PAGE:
McManis Faulkner represented a prominent attorney who had been sued for malicious prosecution, defamation, and several other causes of action, all related to a lawsuit he had filed in state court. The defendant in that action became a plaintiff by suing the attorney and approximately 30 other parties in two state court actions. After the state court lawsuit settled in 2001, the plaintiff filed a new suit against many of the same parties in federal court. McManis Faulkner prevailed on two motions to dismiss the federal lawsuit, the second one granted without leave to amend. Undeterred, the plaintiff appealed the decision to the Ninth Circuit, which affirmed the lower court’s decision to dismiss all claims against all defendants without leave to amend. This decision ended a legal odyssey that took more than 10 years to resolve.
The Court of Appeal ruled the City of San Jose could not use $50 million in redevelopment money to fund its new city hall.
Al Ruffo, former mayor of San Jose
Al Ruffo sued the City of San Jose when he learned that more than $50 million of redevelopment money would be used to fund its new city hall. A state law specifically forbids cities from using redevelopment money for the construction of city halls. The City of San Jose claimed that the $50 million would not be used for construction but rather for infrastructure. The trial court granted summary judgment for the City. The Court of Appeal reversed this decision and sent it back to the trial court, finding state law prohibits the use of redevelopment funds to pay for any portion of the construction of a city hall. Ballot language for the city hall project stated that redevelopment funds would be used only for site acquisition, relocation, demolition and other activities related to providing a site, not for construction itself. The parties eventually settled the case, with no redevelopment funds used for the project. McManis Faulkner sought and obtained an attorney’s fee award of $1 million due to the public benefit conferred.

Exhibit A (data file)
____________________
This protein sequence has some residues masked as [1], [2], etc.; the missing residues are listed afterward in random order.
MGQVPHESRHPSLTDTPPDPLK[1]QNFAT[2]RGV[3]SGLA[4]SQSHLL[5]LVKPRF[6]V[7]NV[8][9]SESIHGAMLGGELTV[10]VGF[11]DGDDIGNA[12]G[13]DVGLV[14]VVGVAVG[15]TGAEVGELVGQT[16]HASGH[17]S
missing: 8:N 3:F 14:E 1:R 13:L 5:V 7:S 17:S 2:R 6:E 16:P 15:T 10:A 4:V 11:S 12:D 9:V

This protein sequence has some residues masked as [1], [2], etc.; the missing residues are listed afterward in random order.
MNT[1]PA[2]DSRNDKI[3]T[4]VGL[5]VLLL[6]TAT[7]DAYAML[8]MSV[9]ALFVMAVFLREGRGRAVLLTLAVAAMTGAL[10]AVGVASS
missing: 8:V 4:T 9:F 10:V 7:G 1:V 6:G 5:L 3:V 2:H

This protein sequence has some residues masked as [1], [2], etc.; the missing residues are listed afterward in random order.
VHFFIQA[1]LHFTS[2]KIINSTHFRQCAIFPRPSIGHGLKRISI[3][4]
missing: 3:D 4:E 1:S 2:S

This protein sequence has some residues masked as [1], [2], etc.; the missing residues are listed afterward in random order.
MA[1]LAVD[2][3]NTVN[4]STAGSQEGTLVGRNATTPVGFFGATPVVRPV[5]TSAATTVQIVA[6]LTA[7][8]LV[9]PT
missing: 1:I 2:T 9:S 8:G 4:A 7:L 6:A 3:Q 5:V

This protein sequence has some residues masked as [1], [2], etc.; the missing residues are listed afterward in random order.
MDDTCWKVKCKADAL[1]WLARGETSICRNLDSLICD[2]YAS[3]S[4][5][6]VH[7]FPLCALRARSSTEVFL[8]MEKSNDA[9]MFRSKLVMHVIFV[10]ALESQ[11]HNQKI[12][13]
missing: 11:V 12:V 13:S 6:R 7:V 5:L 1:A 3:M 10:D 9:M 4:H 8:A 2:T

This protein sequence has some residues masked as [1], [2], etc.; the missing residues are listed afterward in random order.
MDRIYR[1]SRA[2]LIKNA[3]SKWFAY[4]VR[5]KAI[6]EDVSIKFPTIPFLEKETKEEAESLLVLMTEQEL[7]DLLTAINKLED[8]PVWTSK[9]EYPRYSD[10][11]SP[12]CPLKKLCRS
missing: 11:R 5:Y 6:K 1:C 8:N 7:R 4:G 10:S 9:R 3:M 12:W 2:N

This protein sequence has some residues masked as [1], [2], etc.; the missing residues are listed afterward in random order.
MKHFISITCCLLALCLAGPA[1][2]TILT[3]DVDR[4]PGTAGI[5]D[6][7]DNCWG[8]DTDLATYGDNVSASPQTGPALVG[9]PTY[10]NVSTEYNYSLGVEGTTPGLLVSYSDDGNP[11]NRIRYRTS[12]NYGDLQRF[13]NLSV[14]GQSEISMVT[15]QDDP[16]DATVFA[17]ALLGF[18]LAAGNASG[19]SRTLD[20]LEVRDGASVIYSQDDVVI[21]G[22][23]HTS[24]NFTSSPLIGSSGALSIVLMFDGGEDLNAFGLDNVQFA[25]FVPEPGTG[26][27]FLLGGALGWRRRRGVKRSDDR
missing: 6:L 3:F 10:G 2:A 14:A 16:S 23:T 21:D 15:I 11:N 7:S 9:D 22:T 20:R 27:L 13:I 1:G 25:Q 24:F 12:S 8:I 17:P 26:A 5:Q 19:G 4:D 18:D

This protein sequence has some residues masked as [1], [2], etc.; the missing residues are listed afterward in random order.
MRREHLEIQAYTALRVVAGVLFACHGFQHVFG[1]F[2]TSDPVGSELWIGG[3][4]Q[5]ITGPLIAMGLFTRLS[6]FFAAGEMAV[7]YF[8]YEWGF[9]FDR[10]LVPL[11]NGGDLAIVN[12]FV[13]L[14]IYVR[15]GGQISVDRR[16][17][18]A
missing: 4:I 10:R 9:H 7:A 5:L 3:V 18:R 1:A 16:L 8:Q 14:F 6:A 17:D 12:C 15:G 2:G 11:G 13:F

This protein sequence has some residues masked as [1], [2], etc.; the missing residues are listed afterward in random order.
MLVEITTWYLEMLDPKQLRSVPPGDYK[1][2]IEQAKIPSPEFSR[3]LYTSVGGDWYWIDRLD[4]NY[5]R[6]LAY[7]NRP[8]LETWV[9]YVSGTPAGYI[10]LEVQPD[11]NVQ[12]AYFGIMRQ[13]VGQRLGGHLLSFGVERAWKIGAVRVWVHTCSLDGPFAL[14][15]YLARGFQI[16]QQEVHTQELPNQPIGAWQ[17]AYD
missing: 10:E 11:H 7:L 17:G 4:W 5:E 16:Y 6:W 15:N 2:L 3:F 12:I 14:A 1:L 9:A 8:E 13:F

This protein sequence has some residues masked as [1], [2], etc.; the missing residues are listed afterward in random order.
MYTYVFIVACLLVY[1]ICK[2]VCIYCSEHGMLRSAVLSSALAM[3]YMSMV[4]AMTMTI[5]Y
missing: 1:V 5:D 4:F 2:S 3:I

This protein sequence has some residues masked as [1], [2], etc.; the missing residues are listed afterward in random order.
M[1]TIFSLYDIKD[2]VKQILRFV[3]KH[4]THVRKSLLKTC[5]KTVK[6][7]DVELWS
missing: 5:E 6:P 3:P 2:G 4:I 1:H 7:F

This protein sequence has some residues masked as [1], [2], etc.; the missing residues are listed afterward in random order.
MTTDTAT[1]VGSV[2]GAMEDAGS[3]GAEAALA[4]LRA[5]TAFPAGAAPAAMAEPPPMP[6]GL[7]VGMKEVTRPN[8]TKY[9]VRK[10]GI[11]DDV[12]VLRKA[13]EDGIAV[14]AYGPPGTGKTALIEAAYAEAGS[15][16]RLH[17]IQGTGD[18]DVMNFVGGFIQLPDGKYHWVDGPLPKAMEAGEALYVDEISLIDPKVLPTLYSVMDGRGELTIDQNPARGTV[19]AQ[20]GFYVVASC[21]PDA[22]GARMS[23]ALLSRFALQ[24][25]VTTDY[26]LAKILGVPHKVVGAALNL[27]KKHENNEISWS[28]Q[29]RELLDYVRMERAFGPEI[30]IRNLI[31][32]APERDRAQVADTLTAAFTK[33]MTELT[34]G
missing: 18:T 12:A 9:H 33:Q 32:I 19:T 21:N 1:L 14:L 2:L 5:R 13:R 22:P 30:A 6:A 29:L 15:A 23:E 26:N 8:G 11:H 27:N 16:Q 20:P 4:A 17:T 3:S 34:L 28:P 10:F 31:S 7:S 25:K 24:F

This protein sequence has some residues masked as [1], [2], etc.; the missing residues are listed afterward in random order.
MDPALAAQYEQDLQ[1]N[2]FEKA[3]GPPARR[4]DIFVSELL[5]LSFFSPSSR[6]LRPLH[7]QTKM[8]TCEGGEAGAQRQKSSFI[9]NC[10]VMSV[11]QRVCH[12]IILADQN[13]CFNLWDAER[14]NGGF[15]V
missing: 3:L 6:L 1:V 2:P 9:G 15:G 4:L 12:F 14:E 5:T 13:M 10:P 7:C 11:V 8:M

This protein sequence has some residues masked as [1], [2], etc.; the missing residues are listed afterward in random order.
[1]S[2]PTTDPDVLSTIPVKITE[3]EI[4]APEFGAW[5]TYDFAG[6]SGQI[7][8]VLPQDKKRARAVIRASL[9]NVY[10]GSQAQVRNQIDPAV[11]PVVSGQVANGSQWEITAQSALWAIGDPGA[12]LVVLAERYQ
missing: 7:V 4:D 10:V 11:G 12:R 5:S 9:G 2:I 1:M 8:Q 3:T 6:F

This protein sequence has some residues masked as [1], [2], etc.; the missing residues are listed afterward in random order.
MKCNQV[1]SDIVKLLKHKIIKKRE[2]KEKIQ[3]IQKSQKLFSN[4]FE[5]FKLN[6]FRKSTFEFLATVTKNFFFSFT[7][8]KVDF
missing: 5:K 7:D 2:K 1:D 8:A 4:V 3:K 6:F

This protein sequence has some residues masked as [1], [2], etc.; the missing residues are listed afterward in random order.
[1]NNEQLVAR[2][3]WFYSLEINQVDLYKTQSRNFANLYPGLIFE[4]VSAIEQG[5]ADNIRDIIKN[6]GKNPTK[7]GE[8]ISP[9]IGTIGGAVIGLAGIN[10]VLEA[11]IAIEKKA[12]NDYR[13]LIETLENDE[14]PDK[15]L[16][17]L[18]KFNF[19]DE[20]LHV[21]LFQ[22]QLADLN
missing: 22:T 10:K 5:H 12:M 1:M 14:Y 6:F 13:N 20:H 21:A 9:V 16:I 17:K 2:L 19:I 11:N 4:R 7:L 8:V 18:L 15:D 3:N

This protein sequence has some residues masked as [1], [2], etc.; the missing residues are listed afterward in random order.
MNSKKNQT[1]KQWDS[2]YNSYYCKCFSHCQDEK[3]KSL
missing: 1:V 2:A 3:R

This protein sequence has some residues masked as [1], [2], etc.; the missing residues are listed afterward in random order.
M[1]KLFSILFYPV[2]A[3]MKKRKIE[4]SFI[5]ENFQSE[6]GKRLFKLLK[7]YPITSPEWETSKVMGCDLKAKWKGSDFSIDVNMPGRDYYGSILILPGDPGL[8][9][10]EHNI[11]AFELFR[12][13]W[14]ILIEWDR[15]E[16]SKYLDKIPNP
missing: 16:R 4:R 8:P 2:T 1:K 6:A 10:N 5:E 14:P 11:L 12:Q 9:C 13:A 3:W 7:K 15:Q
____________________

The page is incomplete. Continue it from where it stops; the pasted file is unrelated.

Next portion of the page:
Reversed a trial court decision, ordering clients to pay more than $150,000 in attorney’s fees and costs to city government in connection with a permit dispute.
Retired Police Officer
Clients were sued by their city government for allegedly creating a public nuisance based on the height of their boundary fence. After the public nuisance case settled, the city sought and obtained an award for more than $150,000 in attorney’s fees and costs in connection with the lawsuit. McManis Faulkner argued that the city ordinance governing attorney’s fees for nuisance actions was invalid since it was one-sided: only the city could recover fees as it was written. State law prohibits such one-sided ordinances. Perhaps aware of the defect, the city passed a new ordinance allowing an award of fees to whichever side prevailed in a public nuisance action, but the new enactment did not become effective until six days after the action was dismissed. The Court of Appeal reversed the trial court’s decision. The clients did not have to pay the city any attorney’s fees or costs in connection with the lawsuit.